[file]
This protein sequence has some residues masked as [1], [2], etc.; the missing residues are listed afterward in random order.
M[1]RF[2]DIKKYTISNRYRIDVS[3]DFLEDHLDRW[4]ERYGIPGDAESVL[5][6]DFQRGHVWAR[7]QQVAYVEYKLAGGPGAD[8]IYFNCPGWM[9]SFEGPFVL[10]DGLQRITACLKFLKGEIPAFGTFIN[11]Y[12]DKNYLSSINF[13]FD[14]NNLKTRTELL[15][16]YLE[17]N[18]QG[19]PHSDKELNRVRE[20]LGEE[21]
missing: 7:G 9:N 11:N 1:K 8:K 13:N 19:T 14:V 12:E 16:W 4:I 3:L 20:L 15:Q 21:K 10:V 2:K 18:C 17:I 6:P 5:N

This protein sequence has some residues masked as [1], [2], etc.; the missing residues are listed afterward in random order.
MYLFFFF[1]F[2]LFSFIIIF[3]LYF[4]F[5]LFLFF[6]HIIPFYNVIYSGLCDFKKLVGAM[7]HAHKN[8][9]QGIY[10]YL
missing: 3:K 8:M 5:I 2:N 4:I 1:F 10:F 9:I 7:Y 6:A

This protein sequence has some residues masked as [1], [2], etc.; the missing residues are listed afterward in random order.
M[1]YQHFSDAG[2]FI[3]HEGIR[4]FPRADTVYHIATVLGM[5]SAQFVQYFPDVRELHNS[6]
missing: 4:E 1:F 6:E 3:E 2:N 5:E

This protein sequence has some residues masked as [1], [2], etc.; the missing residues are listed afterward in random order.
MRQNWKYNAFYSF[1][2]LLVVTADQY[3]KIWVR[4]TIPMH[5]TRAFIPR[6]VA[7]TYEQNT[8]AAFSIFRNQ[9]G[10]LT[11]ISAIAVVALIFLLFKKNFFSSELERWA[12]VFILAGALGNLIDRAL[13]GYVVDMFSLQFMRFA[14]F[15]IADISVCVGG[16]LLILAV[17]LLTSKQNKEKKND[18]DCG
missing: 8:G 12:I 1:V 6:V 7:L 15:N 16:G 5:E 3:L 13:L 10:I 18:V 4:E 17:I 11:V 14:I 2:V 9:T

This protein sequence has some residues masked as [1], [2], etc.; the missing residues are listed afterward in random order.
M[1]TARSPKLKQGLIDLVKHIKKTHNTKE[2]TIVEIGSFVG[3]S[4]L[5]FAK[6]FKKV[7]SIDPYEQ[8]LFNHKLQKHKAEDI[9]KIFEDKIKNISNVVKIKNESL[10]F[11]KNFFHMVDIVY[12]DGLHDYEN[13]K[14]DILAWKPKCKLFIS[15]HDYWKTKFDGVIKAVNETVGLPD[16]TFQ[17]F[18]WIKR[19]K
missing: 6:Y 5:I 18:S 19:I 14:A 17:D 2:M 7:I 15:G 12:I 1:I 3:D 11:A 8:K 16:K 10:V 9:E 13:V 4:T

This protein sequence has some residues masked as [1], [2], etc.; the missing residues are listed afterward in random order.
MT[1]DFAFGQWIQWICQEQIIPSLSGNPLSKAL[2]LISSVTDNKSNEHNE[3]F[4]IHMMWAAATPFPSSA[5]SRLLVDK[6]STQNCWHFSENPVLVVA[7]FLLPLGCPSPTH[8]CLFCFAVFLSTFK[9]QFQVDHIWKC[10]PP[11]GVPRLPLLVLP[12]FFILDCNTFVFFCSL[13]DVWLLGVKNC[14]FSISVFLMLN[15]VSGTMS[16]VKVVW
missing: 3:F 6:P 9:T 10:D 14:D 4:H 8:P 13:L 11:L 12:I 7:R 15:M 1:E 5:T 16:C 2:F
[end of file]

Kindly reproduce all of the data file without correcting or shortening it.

This protein sequence has some residues masked as [1], [2], etc.; the missing residues are listed afterward in random order.
M[1]RF[2]DIKKYTISNRYRIDVS[3]DFLEDHLDRW[4]ERYGIPGDAESVL[5][6]DFQRGHVWAR[7]QQVAYVEYKLAGGPGAD[8]IYFNCPGWM[9]SFEGPFVL[10]DGLQRITACLKFLKGEIPAFGTFIN[11]Y[12]DKNYLSSINF[13]FD[14]NNLKTRTELL[15][16]YLE[17]N[18]QG[19]PHSDKELNRVRE[20]LGEE[21]
missing: 7:G 9:N 11:N 1:K 8:K 13:N 19:T 14:V 12:E 16:W 4:I 3:L 20:L 15:Q 21:K 10:V 2:K 18:C 17:I 6:P 5:N

This protein sequence has some residues masked as [1], [2], etc.; the missing residues are listed afterward in random order.
MYLFFFF[1]F[2]LFSFIIIF[3]LYF[4]F[5]LFLFF[6]HIIPFYNVIYSGLCDFKKLVGAM[7]HAHKN[8][9]QGIY[10]YL
missing: 3:K 8:M 5:I 2:N 4:I 1:F 10:F 9:I 7:Y 6:A

This protein sequence has some residues masked as [1], [2], etc.; the missing residues are listed afterward in random order.
M[1]YQHFSDAG[2]FI[3]HEGIR[4]FPRADTVYHIATVLGM[5]SAQFVQYFPDVRELHNS[6]
missing: 4:E 1:F 6:E 3:E 2:N 5:E

This protein sequence has some residues masked as [1], [2], etc.; the missing residues are listed afterward in random order.
MRQNWKYNAFYSF[1][2]LLVVTADQY[3]KIWVR[4]TIPMH[5]TRAFIPR[6]VA[7]TYEQNT[8]AAFSIFRNQ[9]G[10]LT[11]ISAIAVVALIFLLFKKNFFSSELERWA[12]VFILAGALGNLIDRAL[13]GYVVDMFSLQFMRFA[14]F[15]IADISVCVGG[16]LLILAV[17]LLTSKQNKEKKND[18]DCG
missing: 8:G 12:I 1:V 6:V 7:L 15:N 16:G 5:E 3:L 13:L 10:I 18:V 4:E 17:I 11:V 14:I 2:V 9:T

This protein sequence has some residues masked as [1], [2], etc.; the missing residues are listed afterward in random order.
M[1]TARSPKLKQGLIDLVKHIKKTHNTKE[2]TIVEIGSFVG[3]S[4]L[5]FAK[6]FKKV[7]SIDPYEQ[8]LFNHKLQKHKAEDI[9]KIFEDKIKNISNVVKIKNESL[10]F[11]KNFFHMVDIVY[12]DGLHDYEN[13]K[14]DILAWKPKCKLFIS[15]HDYWKTKFDGVIKAVNETVGLPD[16]TFQ[17]F[18]WIKR[19]K
missing: 6:Y 5:I 18:S 19:I 14:A 17:D 2:M 7:I 15:G 12:I 1:I 3:D 11:A 8:K 16:K 10:V 9:E 13:V 4:T

This protein sequence has some residues masked as [1], [2], etc.; the missing residues are listed afterward in random order.
MT[1]DFAFGQWIQWICQEQIIPSLSGNPLSKAL[2]LISSVTDNKSNEHNE[3]F[4]IHMMWAAATPFPSSA[5]SRLLVDK[6]STQNCWHFSENPVLVVA[7]FLLPLGCPSPTH[8]CLFCFAVFLSTFK[9]QFQVDHIWKC[10]PP[11]GVPRLPLLVLP[12]FFILDCNTFVFFCSL[13]DVWLLGVKNC[14]FSISVFLMLN[15]VSGTMS[16]VKVVW
missing: 3:F 6:P 9:T 10:D 14:D 4:H 8:P 13:L 11:L 12:I 7:R 15:M 1:E 5:T 16:C 2:F